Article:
The race for the election of two cabinet members on September 22 has entered a crucial phase with the parties nominating their official candidates.This content was published on September 7, 2010 - 08:04
What might attract less attention in other countries is of major political and public interest in Switzerland. And for good reason: this is also a ballot about the government as a whole.
It is one of the particularities of Switzerland’s political system and never ceases to amaze foreign observers: The resignation of a minister from the seven-member multiparty executive triggers huge interest.
But the explanation is simple enough, says Michael Hermann of Zurich University.
“Elections for a cabinet seat are always partial elections for a head of government.”
Decisions by the cabinet are taken collectively and each of the seven members take turns in serving as presidents – a largely ceremonial role - for a year.
The current campaign is given additional weight as the government is made up of representatives of five different parties and not just one, but two seats are up for grabs.
The race is also fired up by fact that the entire cabinet will have to be voted in again in the wake of next year’s parliamentary elections.
Not to mention the fact that a long-standing formula to share out the seats among the main parties has lost some of its magic. It has made elections more unpredictable over the past few years.
Hermann, in line with most other experts and editorialists, sees no surprises in last Friday’s shortlist of candidates to succeed outgoing Transport Minister Moritz Leuenberger and Finance Minister Hans-Rudolf Merz.
The centre-left Social Democrats have put two women - Simonetta Sommaruga and Jacqueline Fehr - on their list.
The centre-right Radicals for their part nominated Johann Schneider-Ammann, a representative of the business community, as well as Karin Keller-Sutter, a member of a cantonal government.
She is incidentally also the only of the four hopefuls who is not a member of the national parliament.
Despite the apparent disadvantage Keller-Sutter has the potential to beat her main Radical party rival, according to Hermann.
“The hearings by other parties are crucial. A relatively little known candidate can convince the electoral body,” he says.
Surprises might also be helped by the fact that the ballot, held jointly by both chambers of parliament, is secret, giving members considerable freedom to make their choice.
The debate in the run-up to election day is expected to focus on gender and geographic origin of the candidates.
Hermann says he is still somewhat baffled by the prospect that Switzerland might soon have a majority female government.
“It is a big step for Switzerland which might join the Scandinavian countries with a female majority. No wonder this is causing a public debate,” he says.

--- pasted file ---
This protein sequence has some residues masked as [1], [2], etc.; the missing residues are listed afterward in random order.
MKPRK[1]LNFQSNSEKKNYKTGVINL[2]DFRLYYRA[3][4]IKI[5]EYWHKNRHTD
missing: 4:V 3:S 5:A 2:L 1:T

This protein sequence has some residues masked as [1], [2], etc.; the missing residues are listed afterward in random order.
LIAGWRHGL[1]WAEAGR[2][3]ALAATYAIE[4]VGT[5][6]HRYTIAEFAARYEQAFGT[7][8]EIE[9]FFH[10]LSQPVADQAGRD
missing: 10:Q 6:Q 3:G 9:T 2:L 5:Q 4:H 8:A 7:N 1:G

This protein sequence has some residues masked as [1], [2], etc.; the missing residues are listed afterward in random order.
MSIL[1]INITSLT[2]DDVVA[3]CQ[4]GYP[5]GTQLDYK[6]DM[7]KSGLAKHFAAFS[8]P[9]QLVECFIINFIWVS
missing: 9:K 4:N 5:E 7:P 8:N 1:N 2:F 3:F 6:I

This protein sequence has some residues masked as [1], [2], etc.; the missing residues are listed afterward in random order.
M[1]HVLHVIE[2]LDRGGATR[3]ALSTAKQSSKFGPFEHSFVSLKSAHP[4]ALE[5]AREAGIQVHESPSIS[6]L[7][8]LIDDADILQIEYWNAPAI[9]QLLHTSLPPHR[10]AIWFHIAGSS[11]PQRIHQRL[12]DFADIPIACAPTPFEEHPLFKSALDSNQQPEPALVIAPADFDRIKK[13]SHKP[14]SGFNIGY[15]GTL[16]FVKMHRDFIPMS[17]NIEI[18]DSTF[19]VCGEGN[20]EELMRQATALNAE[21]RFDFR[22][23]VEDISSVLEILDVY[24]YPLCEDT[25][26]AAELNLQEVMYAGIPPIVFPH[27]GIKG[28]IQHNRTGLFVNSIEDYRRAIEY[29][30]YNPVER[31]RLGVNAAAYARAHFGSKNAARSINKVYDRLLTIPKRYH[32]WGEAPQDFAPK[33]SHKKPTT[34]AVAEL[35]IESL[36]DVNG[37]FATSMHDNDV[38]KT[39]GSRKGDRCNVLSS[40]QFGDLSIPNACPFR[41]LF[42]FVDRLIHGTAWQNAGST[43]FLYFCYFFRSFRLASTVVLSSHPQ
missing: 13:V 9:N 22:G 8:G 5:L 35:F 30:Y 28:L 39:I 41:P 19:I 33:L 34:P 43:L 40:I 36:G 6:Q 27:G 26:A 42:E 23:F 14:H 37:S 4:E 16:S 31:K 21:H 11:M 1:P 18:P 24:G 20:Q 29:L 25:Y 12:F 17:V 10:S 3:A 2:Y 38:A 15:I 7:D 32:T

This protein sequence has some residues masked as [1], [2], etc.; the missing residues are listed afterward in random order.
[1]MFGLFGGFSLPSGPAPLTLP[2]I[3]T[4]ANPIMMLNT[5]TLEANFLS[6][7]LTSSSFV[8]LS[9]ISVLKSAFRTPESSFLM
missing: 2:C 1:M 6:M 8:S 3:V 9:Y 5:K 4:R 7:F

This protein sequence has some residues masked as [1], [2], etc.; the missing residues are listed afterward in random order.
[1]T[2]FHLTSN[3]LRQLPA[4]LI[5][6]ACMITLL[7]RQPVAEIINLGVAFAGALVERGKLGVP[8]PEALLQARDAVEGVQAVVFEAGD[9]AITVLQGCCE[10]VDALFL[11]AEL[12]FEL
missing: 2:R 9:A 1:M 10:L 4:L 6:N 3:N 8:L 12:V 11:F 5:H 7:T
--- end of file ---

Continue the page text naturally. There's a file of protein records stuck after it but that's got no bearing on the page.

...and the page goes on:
Switzerland granted women suffrage only in 1971 and the first female cabinet member was elected to cabinet in 1984. For three years three women have now been sitting in the seven-member government.
Storm in a teacup
But neither Hermann nor Pascal Sciarini, a political scientist at Geneva University, can comprehend public discussions, launched a few weeks ago, over concerns at having two members from the same canton in the cabinet.
What really counts is to ensure that candidates with the necessary qualifications are chosen and that voters can identify with them, both Hermann and Sciarini agree.
A clause which ruled out more than one cabinet member from the same canton in the government was abolished more than ten years ago.
Chances are the traditional federalist concerns will be overruled on September 22 as observers point out.
It is more likely that the cabinet will have two ministers originating from Zurich or Bern after the elections, than it is that the challengers of the rightwing Swiss People’s Party and the Green Party will create a major upset.
Urs Geiser, swissinfo.ch (With input from Sonia Fenazzi)
Swiss cabinet ministers do not answer to their parties and there is no possibility to impeach them.
They are free to choose the moment of their resignation themselves and they enjoy considerable autonomy in the cabinet.
The cabinet members have to be confirmed in their posts every four years in the wake of parliamentary elections.
The Swiss government consists of a cabinet made up of seven members.
Cabinet members are nominated by their parties, and are elected at a joint session of both chambers of parliament.
For 50 years cabinet posts were shared out among the four main parties, the Radicals, the Christian Democrats, the Social Democrats and the Swiss People’s Party.
The system of the so called Magic Formula was slightly changed in 2003 and a fifth party won a seat in 2007.
A fundamental tenet of the multiparty cabinet is the need to reach consensus and that decisions are taken collectively.
There is no prime minister. The position of president rotates among cabinet ministers every year.
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